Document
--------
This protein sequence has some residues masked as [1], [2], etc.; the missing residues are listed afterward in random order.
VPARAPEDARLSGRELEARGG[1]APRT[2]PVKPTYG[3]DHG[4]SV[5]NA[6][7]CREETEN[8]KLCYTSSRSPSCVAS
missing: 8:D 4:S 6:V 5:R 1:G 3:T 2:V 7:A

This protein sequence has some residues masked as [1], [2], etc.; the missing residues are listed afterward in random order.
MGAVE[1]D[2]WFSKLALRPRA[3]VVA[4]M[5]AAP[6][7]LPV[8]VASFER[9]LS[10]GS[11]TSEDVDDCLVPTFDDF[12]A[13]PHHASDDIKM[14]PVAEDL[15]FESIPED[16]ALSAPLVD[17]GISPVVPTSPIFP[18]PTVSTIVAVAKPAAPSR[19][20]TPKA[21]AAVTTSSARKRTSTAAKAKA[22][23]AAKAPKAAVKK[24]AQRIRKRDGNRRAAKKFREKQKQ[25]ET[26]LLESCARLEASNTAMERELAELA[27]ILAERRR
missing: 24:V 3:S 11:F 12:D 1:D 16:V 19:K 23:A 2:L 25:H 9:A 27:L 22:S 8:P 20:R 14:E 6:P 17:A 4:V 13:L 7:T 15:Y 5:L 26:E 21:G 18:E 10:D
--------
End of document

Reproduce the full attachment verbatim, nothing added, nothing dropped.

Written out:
This protein sequence has some residues masked as [1], [2], etc.; the missing residues are listed afterward in random order.
VPARAPEDARLSGRELEARGG[1]APRT[2]PVKPTYG[3]DHG[4]SV[5]NA[6][7]CREETEN[8]KLCYTSSRSPSCVAS
missing: 8:D 4:S 6:V 5:R 1:G 3:T 2:V 7:A

This protein sequence has some residues masked as [1], [2], etc.; the missing residues are listed afterward in random order.
MGAVE[1]D[2]WFSKLALRPRA[3]VVA[4]M[5]AAP[6][7]LPV[8]VASFER[9]LS[10]GS[11]TSEDVDDCLVPTFDDF[12]A[13]PHHASDDIKM[14]PVAEDL[15]FESIPED[16]ALSAPLVD[17]GISPVVPTSPIFP[18]PTVSTIVAVAKPAAPSR[19][20]TPKA[21]AAVTTSSARKRTSTAAKAKA[22][23]AAKAPKAAVKK[24]AQRIRKRDGNRRAAKKFREKQKQ[25]ET[26]LLESCARLEASNTAMERELAELA[27]ILAERRR
missing: 24:V 3:S 11:F 12:D 1:D 16:V 19:K 23:A 2:L 25:H 9:A 27:L 22:S 8:P 20:R 14:E 6:P 17:A 4:V 13:L 7:T 15:Y 5:L 26:E 21:G 18:E 10:D